News & Media

Print

October 26, 2009

Unlocking the secrets of early immune response

A team made up of researchers at the University of Alabama at Birmingham and RIKEN has identified the gene encoding the receptor for immunoglobulin M (IgM), a class of antibody that appears first in immune response. The landmark finding, to appear in the November 23rd issue of the Journal of Experimental Medicine (available online October 26th), promises advances in our understanding of early immune response and in the treatment of immunological diseases.

In immune systems, the function of antibodies is to bind to pathogens such as viruses and bacteria and tag them for removal. Once tagged, white blood cells such as macrophages capture and eliminate the invading pathogen using receptors on the cell surface that recognize the attached antibody.

Whereas receptors for other classes of antibodies have been studied extensively, the genetic identity of receptors for IgM (FcμR) has remained a mystery for more than 30 years despite its key contribution to early immune response and natural immunity.

To identify the FcμR gene, researchers constructed cDNA libraries from chronic lymphocytic leukemia cells, known to express high levels of IgM receptors, and introduced them into a mouse T-cell line that does not naturally bind to IgM antibodies. By analyzing the IgM-binding ability of the library-introduced T-cells, researchers were able to isolate and identify the FcμR gene.

In clarifying the molecular nature of a receptor known to profoundly influence immune response, identification of the FcμR gene fills a crucial gap in our understanding of immune systems, opening the door to new possibilities in the treatment of immune deficiencies and allergy diseases.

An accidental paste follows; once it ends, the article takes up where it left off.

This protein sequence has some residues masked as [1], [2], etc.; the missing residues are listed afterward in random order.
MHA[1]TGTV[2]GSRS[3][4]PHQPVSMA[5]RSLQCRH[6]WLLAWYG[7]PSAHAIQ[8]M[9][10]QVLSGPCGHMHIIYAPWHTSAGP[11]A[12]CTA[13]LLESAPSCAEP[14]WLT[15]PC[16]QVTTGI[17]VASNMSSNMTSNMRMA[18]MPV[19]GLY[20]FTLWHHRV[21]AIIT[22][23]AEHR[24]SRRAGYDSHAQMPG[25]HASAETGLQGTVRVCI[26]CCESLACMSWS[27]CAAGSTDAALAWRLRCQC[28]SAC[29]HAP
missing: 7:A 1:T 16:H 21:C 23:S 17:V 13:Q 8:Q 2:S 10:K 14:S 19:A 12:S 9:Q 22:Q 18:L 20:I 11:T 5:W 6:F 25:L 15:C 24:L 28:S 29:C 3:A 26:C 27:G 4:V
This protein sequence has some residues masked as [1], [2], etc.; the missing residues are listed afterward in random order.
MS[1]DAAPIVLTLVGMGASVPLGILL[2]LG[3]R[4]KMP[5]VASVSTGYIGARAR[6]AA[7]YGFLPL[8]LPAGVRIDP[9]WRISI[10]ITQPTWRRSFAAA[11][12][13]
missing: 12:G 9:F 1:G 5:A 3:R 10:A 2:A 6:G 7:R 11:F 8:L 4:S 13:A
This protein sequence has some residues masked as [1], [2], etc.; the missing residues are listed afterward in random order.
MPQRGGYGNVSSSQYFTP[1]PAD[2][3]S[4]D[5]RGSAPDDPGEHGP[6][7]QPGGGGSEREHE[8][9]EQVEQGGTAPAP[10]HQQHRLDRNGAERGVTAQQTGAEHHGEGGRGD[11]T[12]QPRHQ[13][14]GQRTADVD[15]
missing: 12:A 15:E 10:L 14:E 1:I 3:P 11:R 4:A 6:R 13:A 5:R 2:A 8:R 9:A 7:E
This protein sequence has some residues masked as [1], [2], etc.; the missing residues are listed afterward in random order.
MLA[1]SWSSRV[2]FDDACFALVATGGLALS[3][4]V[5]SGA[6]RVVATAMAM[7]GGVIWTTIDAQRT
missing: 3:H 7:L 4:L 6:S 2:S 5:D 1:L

Contact

Hiromi Kubagawa
University of Alabama at Birmingham
Tel: +1-205-975-7201

Hiroshi Ohno
Laboratory for Epithelial Immunobiology
RIKEN Research Center for Allergy and Immunology
Tel: +81-45-503-7031

Ji-Yang Wang
Laboratory for Immune Diversity
RIKEN Research Center for Allergy and Immunology
Tel: +81-45-503-7042

Jens Wilkinson
RIKEN Global Relations and Research Coordination Office
Tel: +81-(0)48-462-1225 / Fax: +81-(0)48-463-3687
Email: pr@riken.jp

Internalization of IgM antibodies by Hela cells ectopically expressing the IgM receptor

Figure 1: Internalization of IgM antibodies by Hela cells ectopically expressing the IgM receptor (FcμR)

(A) Internalization of antibodies (red) that recognize the FcμR.

(B) Internalization of IgM antibodies (green).

(C) IgG antibodies (green) do not bind to FcμR and are not internalized.

Schematic structure of FcμR and the proposed role of the cytoplasmic region in signal transduction

Figure 2: Schematic structure of FcμR and the proposed role of the cytoplasmic region in signal transduction

(A) Schematic structure

(B) Upon crosslinking of the FcμR, the serine (S) and tyrosion (Y) residues are phosphorylated, suggesting that these residues play a role in signal transduction.